And as we've rolled that out, we've seen a lot of our larger deals, you know, have a significant CLM element. So, we're pushing hard on that. I think that is still a relatively early stage market opportunity. As you noted, there's -- it's so complicated and there's so much customization on a vertical- or company-specific basis that, inevitably, there's a strong service element to that.

While we will have a base level of services, we absolutely need third-party partners like the big SIs and others. And they're very eager. In fact, we have a lot of inbound interest to partner with DocuSign in creating combined solutions to address those needs. So, I'm bullish on that, but I want to maintain DocuSign's focus as a SaaS software company with necessary customer success and professional services elements and then augment that with the ecosystem of ISVs and SIs and others to present solutions to enterprises that have more complicated needs.

Brad Sills -- Bank of America Merrill Lynch -- Analyst

Great to hear. Thanks, Allan. And then one for you, Cynthia, if I may, please. Just on the guidance for next year, low single-digit billings growth.

This quarter, you saw, it looks like 19%. Obviously, you had some deals pulled into Q3, but, you know, good results in comparison to kind of the guide. So, just what are you factoring in for next year? Is it a worsening macro? You talked about some elongating sales cycles and perhaps deal size compression. Are you just assuming that, that environment sustains here? Any color on just what's factored into that next year outlook? Thank you.

Cynthia Gaylor -- Chief Financial Officer

Yeah, sure. So, we're not technically guiding to next year. We're kind of giving you our best view of what we're seeing. And, again, in the spirit of of being transparent, we did want to provide some direction to what we're seeing as we look into Q4 and next year.

You know, the embedded assumption there, I guess, when you look at Q3, it was 17%. Q4 is, I think, 6%. And so, we're certainly seeing kind of a more challenging macro environment and some softening trends materialize. And I talked about kind of smaller deal sizes, smaller expansions, and expansions at a slower rate.

So, I think those things in particular between the macro and then what we're just seeing with customer behavior on the softening trends of expansions. Customers are still expanding, but they're just expanding at a lower rate, and that puts pressure on the growth rate. You know, I'd also say in the macro, there's just more scrutiny by customers on spend and budgets. So, we're not modeling material degradation there or material improvement.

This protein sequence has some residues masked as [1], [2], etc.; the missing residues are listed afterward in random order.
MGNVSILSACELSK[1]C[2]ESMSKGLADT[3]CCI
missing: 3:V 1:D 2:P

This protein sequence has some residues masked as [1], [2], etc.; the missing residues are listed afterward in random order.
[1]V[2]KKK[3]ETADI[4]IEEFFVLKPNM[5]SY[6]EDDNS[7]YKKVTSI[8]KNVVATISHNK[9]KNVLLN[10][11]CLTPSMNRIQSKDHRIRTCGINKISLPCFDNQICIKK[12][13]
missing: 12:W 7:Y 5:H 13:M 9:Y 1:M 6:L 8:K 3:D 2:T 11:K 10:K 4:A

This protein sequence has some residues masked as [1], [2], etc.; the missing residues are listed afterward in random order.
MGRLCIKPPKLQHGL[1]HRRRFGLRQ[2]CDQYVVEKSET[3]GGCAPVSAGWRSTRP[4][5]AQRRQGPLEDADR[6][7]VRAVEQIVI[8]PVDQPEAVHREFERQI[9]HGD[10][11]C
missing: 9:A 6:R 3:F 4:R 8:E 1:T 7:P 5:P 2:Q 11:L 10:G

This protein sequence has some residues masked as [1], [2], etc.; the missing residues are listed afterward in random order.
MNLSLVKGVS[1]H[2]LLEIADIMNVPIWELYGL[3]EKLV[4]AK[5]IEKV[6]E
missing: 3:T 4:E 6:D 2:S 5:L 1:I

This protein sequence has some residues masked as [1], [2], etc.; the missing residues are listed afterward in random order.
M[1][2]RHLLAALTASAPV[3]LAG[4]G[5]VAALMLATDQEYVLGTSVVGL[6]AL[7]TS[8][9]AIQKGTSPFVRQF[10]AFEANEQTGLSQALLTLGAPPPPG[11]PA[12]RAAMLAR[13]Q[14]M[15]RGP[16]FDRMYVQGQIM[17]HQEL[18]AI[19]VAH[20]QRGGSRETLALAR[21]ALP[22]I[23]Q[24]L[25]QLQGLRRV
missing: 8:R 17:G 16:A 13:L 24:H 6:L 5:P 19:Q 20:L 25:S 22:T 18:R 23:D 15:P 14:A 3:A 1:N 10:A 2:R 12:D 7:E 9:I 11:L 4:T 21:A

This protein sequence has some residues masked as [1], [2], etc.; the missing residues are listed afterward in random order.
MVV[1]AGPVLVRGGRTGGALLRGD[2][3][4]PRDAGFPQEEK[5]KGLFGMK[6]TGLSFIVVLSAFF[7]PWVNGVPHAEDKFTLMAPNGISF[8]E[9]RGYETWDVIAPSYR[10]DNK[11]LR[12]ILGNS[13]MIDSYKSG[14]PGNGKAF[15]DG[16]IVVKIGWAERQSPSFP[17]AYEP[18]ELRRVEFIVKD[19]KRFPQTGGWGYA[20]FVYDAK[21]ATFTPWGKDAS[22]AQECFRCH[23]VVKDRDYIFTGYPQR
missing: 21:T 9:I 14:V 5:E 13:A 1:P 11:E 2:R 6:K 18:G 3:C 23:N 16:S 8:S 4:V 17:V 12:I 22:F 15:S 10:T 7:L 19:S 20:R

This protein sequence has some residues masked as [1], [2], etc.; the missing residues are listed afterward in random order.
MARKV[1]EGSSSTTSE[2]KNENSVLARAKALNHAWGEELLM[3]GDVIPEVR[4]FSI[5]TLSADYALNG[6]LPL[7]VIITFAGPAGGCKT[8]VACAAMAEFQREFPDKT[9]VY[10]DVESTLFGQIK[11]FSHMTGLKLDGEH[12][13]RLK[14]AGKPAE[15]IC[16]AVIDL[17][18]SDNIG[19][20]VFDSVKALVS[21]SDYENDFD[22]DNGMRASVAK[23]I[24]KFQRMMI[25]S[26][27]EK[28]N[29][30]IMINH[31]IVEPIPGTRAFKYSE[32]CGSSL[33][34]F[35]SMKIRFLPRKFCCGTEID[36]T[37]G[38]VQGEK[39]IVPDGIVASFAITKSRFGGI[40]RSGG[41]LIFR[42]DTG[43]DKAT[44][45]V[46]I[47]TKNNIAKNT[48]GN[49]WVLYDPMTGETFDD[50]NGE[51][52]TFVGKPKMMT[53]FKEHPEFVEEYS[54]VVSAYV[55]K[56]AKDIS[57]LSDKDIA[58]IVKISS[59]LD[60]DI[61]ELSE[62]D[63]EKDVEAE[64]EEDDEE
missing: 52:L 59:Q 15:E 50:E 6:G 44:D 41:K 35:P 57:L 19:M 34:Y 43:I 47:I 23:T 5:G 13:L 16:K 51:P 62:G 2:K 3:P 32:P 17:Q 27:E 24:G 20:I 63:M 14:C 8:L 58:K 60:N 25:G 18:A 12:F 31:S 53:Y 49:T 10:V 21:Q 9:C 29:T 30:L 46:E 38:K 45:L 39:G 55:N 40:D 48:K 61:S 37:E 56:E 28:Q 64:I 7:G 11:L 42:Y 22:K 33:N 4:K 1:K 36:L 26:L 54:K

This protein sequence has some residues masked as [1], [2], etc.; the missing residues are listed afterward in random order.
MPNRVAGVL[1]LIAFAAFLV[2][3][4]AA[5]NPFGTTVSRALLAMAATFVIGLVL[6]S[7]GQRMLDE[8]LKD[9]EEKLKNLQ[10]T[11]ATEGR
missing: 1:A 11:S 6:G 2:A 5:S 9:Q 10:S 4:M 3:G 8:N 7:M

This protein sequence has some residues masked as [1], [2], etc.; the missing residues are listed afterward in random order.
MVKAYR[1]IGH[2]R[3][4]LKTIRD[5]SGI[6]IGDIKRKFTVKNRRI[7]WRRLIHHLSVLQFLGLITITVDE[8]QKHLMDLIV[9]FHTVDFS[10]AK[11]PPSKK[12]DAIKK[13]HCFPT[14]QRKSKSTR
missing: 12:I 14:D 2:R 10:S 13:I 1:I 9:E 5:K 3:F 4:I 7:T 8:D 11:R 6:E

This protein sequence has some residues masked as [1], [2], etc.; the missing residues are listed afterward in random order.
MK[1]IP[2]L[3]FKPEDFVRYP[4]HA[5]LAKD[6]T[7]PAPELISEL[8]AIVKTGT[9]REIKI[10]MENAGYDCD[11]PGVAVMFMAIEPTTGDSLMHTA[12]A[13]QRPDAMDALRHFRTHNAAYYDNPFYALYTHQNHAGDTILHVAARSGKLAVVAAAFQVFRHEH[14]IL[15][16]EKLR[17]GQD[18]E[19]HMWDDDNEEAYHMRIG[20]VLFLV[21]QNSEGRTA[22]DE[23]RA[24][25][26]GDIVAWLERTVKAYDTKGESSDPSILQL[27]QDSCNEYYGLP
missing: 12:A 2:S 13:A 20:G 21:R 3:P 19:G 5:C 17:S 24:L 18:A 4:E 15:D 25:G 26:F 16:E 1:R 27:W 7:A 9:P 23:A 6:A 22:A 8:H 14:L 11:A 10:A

So, we're kind of assuming just kind of a softening macro environment that we're currently seeing.

Brad Sills -- Bank of America Merrill Lynch -- Analyst

Thanks, Cynthia.


Our next question comes from the line of Mark Murphy with JPMorgan. Please proceed with your question.

Mark Murphy -- JPMorgan Chase and Company -- Analyst

Yes, thank you very much, and I'll add my congrats. Allan, I'm interested in how commonly do you sense that some of your customers might have overprovisioned themselves with DocuSign capacity during the pandemic. And maybe now, they've been drawing down some of that e-signature inventory in a manner that maybe it could position them to run out of the excess capacity. It sounded like you actually might have seen a little bit of that here in Q3 and where they might be able to reengage on new purchases.

Maybe it's in the back half of next year or somewhere out beyond that.

Allan Thygesen -- Chief Executive Officer

I do think that we're we're on the tail end of that part of the cycle as we've -- significantly lapping COVID as a broad phenomenon and the stance the companies took at that time. At the same time, of course, some of our customers saw very inflated volumes during COVID and during a very low interest rate environment. You're familiar with the government loan scenario. I think the mortgage and real estate volumes, which just simply lower now even if they have completely exhausted their pre-bought envelope allotments.

So, I think I'd like to be cautiously optimistic along the lines that you note. But I think there's that counteracting factor of some of the things that were the most volatile, whether it was the most prebuying, are probably also people who are now in a different demand environment, if that makes sense.

Mark Murphy -- JPMorgan Chase and Company -- Analyst

OK. Yes. Understood. And just as a quick follow-up, how are you viewing the partnership between DocuSign and Microsoft, how that might evolve over time? Because I think there's a viewpoint out there that Microsoft is conspicuously absent from this market in some ways in that perhaps they could end up offering e-signature as part of Office 365.

And I'm just wondering if you see any opportunity to be involved there or perhaps if you see some other angles to that relationship.

Allan Thygesen -- Chief Executive Officer

Yeah. I mean there's a lot of pieces to that. First, I'd just say, look, we're really excited about our evolving partnership with Microsoft. As you know, we entered into a large strategic partnership deal with them earlier this year.